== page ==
30 May Interview with Kevin Schafer, Director, The American International School of Muscat
Can you give us a history of The American International School of Muscat’s (TAISM’s) development?
The school was established by Ambassador Frances Cook — the first female ambassador to serve in any Gulf Cooperation Council country — with a vision to build an American educational system in Oman from early childhood up through to high school. She approached Sultan Qaboos and asked him for land. The school was gifted from the Sultan to the US Government in 1997 and the building of this facility began in 1998. Her vision was not only to set up a school for Americans but those desiring an American-based education. There is a caveat that Omani children wishing to attend must obtain special permission from the Ministry of Education, which has historically been around 10-15% of our student population. The school is incorporated as a private institution in Oman that leases the land from the American Embassy. Four of the seven people on the school board are appointees of the US ambassador, and the director of the school must be an American. It has a unique US connection and will always be American in character. We have a designation under the Omani Ministry of Education that requires TAISM to be associated with an embassy as a foreign school in Oman.
I joined in 2000 when the building opened. At that time, we began with 175 students in the building. We planned and developed five phases, each based on the growth of opportunities we knew would come from oil companies. For example, Occidental Petroleum was very involved in the school’s startup, and the company’s CEO was appointed chairman of the board. Shell and Halliburton were also present in the country, along with other American entities. Classrooms and spaces in the school are named after our benefactors. Some of the largest families and companies in the country, such as the Bahwans, the Khimjis and others contributed along with Shell, Halliburton and Occidental Petroleum. We expanded the facilities and can accommodate a maximum of 800 students.
What kind of families usually enroll their students at TAISM?
We have a strong relationship with the US Embassy in Oman, and a significant portion of our students are from families of the embassy personnel, including members of the diplomatic corps and other entities working through the embassy. For example, we currently have 85 students from the embassy out of our current 575 students. We have some students whose parents have independent businesses and moved here. Some retirees have children who attend our school who are in Oman through the integrated tourist complex that allows investment in local properties and grants residence permits. We also have parents whose children attend school here, but one parent works outside the country. It is a different world now. When American companies come to Oman, they often have employees from various countries working for them who are foreigners. These employees are often mobile and often want to keep their children in the American education system. We strive to ensure that our students are not held back in their education due to relocation. Oman offers a beautiful place to live and raise a family, with a good education system. The country is centrally located with flights everywhere; parents can easily work from anywhere while their children receive an education here.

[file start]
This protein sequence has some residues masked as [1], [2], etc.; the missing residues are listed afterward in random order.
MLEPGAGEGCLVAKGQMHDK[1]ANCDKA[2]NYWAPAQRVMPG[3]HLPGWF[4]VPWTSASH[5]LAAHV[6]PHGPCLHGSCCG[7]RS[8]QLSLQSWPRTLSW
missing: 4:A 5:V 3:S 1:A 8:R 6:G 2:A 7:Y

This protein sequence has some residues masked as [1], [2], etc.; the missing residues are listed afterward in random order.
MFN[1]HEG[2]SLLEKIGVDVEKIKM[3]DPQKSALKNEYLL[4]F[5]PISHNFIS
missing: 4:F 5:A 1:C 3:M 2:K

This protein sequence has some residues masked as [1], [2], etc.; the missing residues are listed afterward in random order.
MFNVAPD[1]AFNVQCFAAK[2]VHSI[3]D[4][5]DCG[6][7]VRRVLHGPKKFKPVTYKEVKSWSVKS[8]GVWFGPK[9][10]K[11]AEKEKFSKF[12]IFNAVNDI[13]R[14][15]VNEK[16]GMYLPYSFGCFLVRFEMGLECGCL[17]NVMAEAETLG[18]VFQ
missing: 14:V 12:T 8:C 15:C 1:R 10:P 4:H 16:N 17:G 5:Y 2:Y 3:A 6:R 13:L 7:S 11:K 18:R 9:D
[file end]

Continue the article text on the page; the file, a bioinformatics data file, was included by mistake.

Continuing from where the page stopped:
How does TAISM’s curriculum differ from other institutions in Oman, and what exclusive experiences does the school offer?
As an independent school, we have a unique opportunity to design our curriculum flexibly. We provide the Advanced Placement system through the US College Board’s advanced placement examination system (AP), which is similar to the A-level program in the UK or the international baccalaureate program. In the last two years of high school, students can enroll in AP courses, which are equivalent to college-level courses. These courses require students to take an external examination. Upon successful completion, they can apply for advanced standing in the universities they are applying to. This opportunity is not limited to the US, as students can also use their AP credits in the UK or other countries. We aim to create programs and facilities that will be flexible and adaptable to the changing educational landscape as we move into the 21st century, including the introduction of advanced technology. This adaptability is recognized and valued by our board members who have experience in corporate settings and who consider a learner’s profile as one who will later be a potential hire. We strive to match our students’ abilities with their future endeavors in areas such as collaboration, reflection, balance and positive contributions to their communities. Students benefit from a broad-based liberal arts curriculum as we cannot predict their careers in 10 to 30 years from now. The connections our students make are incredible. When our students attend university, they often connect with international students because they have a solid understanding of the world’s diversity.